Everyone Says That at the End of the World, by Owen Egerton

gerhard's review

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This book starts off quite brilliantly, introducing the tragic figure of Milton, whose father commits suicide as a form of quantum dare. This launches Milton on a lifelong quest to make sense of life, the universe and string theory ... Unfortunately, the earth is about to be wiped out by a gamma ray burst from a nearby exploding star.

Rather than play this as a melodramatic scenario, Egerton opts for high satire mode, replete with a hermit crab called Click as a central character. Think Hari Kunzru (Gods Without Men) combined with Rick Moody (The Four Fingers of Death).

Unfortunately, towards the end, Egerton commits the fatal error of abandoning the satire for some heavy handed humanism, replete with wandering messiahs and omniscient blue-skinned aliens.

The planet's apocalyptic end mirrors the novel's implosion into outright, messy craziness.

turae's review

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Very well written. Flies along. Asks some big questions about religion and ends in a somewhat satisfying way. Some questions remain, but it doesn't feel like the author just stopped because he didn't know how to end it.

romination's review

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Everyone Says That is a book that's fits and starts brilliant, never able to carry over the amazing ideas presented in the way the author makes the end of the world happen with the character moments, especially regarding the way they all came together at the end. It's also perhaps a bit unclear about some of its concepts - a character can move through time and dimensions freely, but what power does that actually grant him, why couldn't he teach others, what was the point of it except to make him more of a prophet figure?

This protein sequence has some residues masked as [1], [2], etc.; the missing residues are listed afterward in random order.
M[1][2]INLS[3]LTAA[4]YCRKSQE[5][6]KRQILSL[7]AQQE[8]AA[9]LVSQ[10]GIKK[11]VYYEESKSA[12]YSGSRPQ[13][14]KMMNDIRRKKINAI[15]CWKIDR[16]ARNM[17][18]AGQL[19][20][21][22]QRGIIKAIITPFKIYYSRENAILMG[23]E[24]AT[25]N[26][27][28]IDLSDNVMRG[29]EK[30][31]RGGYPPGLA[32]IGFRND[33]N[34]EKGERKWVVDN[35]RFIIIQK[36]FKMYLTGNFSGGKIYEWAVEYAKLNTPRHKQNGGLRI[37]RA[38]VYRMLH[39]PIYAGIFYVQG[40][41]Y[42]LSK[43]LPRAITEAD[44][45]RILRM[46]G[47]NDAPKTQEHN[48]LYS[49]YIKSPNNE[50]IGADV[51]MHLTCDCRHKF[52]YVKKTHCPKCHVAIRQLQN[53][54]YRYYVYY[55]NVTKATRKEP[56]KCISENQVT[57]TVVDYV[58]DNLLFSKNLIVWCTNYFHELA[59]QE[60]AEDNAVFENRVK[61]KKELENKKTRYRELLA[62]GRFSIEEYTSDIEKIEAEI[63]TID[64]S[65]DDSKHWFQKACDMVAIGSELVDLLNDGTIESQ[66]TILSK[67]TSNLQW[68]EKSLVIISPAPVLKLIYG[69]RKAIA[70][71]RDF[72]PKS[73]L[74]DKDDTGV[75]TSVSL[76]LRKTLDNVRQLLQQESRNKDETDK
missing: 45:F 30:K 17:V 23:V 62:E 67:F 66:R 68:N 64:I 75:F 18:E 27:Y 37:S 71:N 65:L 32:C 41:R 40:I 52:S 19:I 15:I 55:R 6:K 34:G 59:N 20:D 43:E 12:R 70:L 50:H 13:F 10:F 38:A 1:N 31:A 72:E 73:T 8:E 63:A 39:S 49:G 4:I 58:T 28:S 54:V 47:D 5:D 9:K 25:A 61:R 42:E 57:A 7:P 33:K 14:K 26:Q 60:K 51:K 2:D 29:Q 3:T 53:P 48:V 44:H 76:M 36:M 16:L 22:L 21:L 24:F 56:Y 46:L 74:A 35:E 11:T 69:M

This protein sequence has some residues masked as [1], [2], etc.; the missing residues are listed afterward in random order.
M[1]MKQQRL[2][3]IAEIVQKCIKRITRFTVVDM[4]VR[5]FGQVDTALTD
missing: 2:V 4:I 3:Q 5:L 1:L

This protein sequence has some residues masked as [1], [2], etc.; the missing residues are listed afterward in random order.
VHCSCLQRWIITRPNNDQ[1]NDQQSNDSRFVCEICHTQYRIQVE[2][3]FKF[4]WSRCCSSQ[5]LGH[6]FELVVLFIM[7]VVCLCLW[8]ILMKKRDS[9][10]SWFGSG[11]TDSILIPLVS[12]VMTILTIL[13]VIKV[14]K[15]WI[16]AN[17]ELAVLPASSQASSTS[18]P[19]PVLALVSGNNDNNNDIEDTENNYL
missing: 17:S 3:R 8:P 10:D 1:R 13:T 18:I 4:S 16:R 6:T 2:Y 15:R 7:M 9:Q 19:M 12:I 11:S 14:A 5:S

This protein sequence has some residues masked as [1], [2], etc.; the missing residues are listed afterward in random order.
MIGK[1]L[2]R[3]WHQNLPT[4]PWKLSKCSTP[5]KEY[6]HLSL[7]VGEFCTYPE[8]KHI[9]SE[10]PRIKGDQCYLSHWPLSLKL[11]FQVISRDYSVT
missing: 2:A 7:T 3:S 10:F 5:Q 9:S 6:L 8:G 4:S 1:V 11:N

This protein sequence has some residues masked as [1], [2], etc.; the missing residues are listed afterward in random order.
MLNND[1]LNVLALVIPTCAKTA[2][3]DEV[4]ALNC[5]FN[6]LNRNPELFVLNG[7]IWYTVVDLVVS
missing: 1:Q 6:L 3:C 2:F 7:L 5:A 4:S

At times it gave my brain something to chew on, at others it was a shrug, and it's hard to say how I really felt coming out of it. It leaves things very open, even as the end is extremely melancholy, and seems just a little too proud of its new-life-comes-while-whole-world-ends thing. It perhaps ends with too much hope. Maybe if the world had just ended, but he managed to find a way to leave that open still.

But then there are other moments where it mentions that though the world is ending, people are still showing up for work, and I wonder, would I be one of them? Would I see satellites falling from the sky and animals attacking people and hear reports of other end of the world scenarios happening around the world and go "ah gotta be there at 7 like usual"? I really hope not. I'm sure those people who do would also respond the same way to that thought.

I really feel like the author might eventually turn out something that's truly great, but at the moment, he's stuck at being ok. Nothing wrong with ok - most of us are just OK and writing is hard. Things greatly pick up once the world starts ending, and once you reach the melancholy chapters before the end, there's a strong sense of sorrowful finality as things are described in the way the earth dies. But that sort of thing always gets to me.